- There have been two recent kinds of contested Conservative leadership election – those concerned with Tory electability, such as that of 2005, and those focused on the EU question, such as that of 2001 (and up to a point of 2016). This one will be almost entirely an EU-related contest at the membership stage. Brexit encompasses all. This is bad news if you are Bright Blue, Freer, Onward – indeed, almost anyone who wants a deeper and wider debate, particularly about economic policy. From this point of view, the contest will miss Liz Truss who, whether one agrees with her libertarian take or not, has a clearly-defined domestic policy agenda.
- At the Parliamentary stage, however, matters are different. What counts most for the majority of Tory MPs isn’t Brexit (though many have passionate takes on it) as who is best placed to win an election – and see off what is now an existential threat to the Conservatives’ role as one of the two natural parties of government. We believe our guide to how Tory MPs will vote is very useful, but only a third of the Parliamentary Party is declared so far. The main contenders are deliberately releasing supporters’ names slowly in order to create a sense of progress and momentum.
- If you are Boris Johnson, this means that you are cast as favourite because of polls and surveys that show you to be the choice of Party members – as our own survey consistently has recently. None the less, with relatively few Conservative MPs declared and with the figures showing no clear lead for anyone, he cannot be at all sure of making the final two. Johnson is none the less fighting a classic front-runner’s campaign: in other words, trying to take as few risks as possible, other than his dalliance with Donald Trump. If he can get before the members, he is set to win. But he can’t be sure of doing so.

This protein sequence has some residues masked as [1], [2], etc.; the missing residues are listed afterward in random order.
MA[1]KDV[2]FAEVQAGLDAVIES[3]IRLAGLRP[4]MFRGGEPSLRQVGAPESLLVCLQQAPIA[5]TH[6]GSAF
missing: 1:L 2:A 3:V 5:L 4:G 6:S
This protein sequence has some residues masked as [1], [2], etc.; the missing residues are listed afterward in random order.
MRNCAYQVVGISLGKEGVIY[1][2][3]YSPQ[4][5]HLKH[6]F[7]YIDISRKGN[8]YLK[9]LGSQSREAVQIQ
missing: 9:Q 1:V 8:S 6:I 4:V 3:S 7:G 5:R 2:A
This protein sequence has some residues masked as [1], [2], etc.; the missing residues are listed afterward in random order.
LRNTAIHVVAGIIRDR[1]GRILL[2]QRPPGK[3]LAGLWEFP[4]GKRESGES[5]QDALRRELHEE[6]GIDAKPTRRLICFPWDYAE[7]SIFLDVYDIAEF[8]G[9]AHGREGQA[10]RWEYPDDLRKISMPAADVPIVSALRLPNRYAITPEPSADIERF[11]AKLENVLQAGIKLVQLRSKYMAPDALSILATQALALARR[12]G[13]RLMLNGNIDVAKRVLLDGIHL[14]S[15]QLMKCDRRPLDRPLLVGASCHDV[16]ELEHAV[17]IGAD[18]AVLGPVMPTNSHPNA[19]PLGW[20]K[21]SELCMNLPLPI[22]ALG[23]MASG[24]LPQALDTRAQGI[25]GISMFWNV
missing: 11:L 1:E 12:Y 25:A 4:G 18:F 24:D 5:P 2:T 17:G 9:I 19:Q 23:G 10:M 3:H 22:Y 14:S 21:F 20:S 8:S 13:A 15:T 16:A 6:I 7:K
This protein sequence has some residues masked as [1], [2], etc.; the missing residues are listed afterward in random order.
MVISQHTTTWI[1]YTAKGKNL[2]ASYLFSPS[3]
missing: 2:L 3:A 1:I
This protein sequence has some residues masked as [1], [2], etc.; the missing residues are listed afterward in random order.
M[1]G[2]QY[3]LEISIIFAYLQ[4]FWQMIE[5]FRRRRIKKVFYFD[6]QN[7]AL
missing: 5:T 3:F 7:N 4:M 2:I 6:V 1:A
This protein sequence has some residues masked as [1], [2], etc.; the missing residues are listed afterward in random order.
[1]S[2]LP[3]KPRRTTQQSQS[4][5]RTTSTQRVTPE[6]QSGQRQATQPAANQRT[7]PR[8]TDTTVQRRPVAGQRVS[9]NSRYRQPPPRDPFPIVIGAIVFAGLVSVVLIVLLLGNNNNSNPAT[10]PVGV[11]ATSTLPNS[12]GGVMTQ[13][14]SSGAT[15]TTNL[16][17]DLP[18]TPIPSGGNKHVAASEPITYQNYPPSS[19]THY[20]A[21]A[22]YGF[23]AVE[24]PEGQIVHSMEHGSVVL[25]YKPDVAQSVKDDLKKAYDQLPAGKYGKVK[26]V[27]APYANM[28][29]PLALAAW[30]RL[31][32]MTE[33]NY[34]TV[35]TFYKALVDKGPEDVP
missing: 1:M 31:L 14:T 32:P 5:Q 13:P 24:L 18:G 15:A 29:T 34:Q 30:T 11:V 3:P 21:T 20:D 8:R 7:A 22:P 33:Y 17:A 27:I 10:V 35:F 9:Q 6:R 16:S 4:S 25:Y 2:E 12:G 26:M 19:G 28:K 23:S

- If you are Jeremy Hunt, you are the reverse kind of front-runner. The Foreign Secretary’s strength in this election is at the Parliamentary stage, not the membership one. He is the most experienced of the Big Five leading candidates, having served in the Commons since 2005, for nearly all that time on the front bench. His natural constituency is the centre-left of the Party, who have no anti-Brexit, pro-revocation, pro-second referendum candidate to vote for. That he has shifted his position on leaving the EU over time may not do him too much harm with that group – but all interests and factions will be monitoring him very closely for backsliding (as each of them sees it).
- If you are Dominic Raab, you have neither Johnson nor Hunt’s advantages. You must therefore shout loudly, so to speak, in order to be heard. In Raab’s case, this means making policy announcements. That means opening oneself up to the kind of criticism of such an approach made by Rachel Wolf on this site yesterday – though she was targeting no particular candidate. And his overall policy take is, very crudely, further to the right than Johnson’s, at least on tax, spending and the size of the state. This leaves him a target for the Party’s left – and the Left itself.